According to a UN report on the state of current national NDCs, published on 16 September, the world is on course to heat up by 2.7 degree Celsius above pre-industrial levels by 2100. This would be calamitous, as the Paris Agreement seeks to limit temperature rise to at least 2 degree Celsius by 2100, and preferably 1.5 degree Celsius. The world has already heated up by 1.1 degree Celsius above pre-industrial times, and the results of this on the planet are already quite scary. Each year, these days, global average temperatures are higher than the previous year, and the number and intensity of extreme floods, droughts, storms and wildfires are increasing around the world. The planet’s ice and snow cover, whether in the Arctic Circle or in the Himalaya, is melting at an alarming rate.
According to the IPCC, a warming of 1.5 degree Celsius is barely in the safe zone. A warming of 2 degrees will see global hunger, water stress and poverty skyrocket as the planet’s biodiversity collapses. Heat related deaths will rise twice as much with 2 degrees of warming, while 420 million more people, compared to the present, will be exposed to extreme heatwaves more frequently. Rainforests like the Amazon, already ravaged annually by wildfires, may not survive, nor would Himalayan glaciers or coral reefs. 8% of vertebrates, 16% of plants and 16% of insect species would lose their habitats, while sea levels around the world rise at alarming levels. Cities like Mumbai and Kolkata could be submerged for large parts of the year by 2050.
A 2.7 degree Celsius warming would be even more catastrophic, and at such heated levels, other planetary tipping points would be crossed. This would result in runaway climate change, and the science models for those scenarios are apocalyptic in scale. Current NDCs, therefore, are simply not good enough. For the world to reach the 1.5 degree Celsius target, global emissions need to come down by 45% by 2030, and cease altogether by 2050. At current levels, according to the UN, emissions will actually rise by 16% by 2030. Time is of the essence, and decisions made at COP26 will go a long way to determining the planet’s trajectory.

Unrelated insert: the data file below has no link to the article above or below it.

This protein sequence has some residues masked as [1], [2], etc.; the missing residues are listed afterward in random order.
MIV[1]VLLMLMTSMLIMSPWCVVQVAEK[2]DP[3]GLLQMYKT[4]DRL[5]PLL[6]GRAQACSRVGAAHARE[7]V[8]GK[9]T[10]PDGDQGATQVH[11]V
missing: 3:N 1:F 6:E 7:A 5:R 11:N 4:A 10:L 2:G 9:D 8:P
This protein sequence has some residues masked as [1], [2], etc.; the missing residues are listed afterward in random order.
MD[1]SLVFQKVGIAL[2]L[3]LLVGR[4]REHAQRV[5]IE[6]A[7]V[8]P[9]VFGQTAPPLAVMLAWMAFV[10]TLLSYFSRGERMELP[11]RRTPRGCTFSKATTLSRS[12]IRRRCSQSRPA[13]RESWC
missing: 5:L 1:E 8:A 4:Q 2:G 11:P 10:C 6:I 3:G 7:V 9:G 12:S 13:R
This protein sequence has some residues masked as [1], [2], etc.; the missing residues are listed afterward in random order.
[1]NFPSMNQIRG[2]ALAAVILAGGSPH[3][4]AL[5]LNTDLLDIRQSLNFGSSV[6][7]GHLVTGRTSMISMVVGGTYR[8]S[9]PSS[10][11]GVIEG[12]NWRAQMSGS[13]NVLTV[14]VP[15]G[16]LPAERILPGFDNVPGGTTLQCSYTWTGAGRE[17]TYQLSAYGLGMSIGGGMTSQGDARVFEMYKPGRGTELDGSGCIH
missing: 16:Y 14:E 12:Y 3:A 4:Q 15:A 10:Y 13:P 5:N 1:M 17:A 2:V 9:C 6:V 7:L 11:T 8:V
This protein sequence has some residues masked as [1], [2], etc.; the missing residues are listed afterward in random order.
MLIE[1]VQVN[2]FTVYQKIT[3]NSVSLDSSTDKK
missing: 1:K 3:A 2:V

The politics of climate negotiations
Many developed nations including the US, UK, the EU countries, Australia and others have recently come out with net zero targets: setting a year when those nations’ carbon emissions would be so low so as to not matter. For most of these nations, the net zero target year is around 2050. For China, this is around 2060. So far, India has refrained from setting a net zero target for itself, and has criticised pressure to announce such a date.